Thermochemical Nanolithography (TCNL)
In collaboration with Georgia Tech researchers Elisa Riedo, Seth Marder, and Bill King at UIUC, we are developing a versatile high-speed chemical nanopatterning technique called Thermochemical Nanolithography (TCNL). Using a heated AFM tip, TCNL works by deprotecting active chemical groups in a polymer film, such as amines or carboxyl groups. Chemical features as small as 15 nm have been achieved and can then be covalently linked to nanoobjects, in particular, proteins, DNA, and nanoparticles. Our recent work has demonstrated that successive TCNL patterning combined with post-chemical processing of the deprotected groups can be used to pattern two protein species in arbitrary locations on a surface.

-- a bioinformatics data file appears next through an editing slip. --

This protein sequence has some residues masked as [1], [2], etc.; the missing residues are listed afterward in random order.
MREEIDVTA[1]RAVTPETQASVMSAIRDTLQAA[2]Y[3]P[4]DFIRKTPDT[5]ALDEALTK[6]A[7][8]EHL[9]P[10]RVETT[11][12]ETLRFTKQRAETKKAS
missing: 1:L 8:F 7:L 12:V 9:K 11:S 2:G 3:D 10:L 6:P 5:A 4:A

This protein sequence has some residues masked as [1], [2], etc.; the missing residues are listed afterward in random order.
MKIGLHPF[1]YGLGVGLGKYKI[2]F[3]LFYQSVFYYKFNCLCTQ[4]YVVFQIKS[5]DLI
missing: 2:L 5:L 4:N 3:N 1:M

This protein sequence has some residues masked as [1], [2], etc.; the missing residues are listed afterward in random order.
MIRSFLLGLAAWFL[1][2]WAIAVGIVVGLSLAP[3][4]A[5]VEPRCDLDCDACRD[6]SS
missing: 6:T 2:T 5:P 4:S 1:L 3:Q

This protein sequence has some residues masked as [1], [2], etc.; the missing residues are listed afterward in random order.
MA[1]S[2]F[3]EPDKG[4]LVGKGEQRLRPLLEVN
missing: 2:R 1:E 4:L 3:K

Our current work focuses on optimizing TCNL to increase feature resolution, to control the number of bound proteins and their density at a given site, to quantify the efficiency of the nanochemical reaction at the AFM tip, to generate well-defined gradients of chemical species, and to passivate the surface between the nanopatterned areas for future cell-interface studies.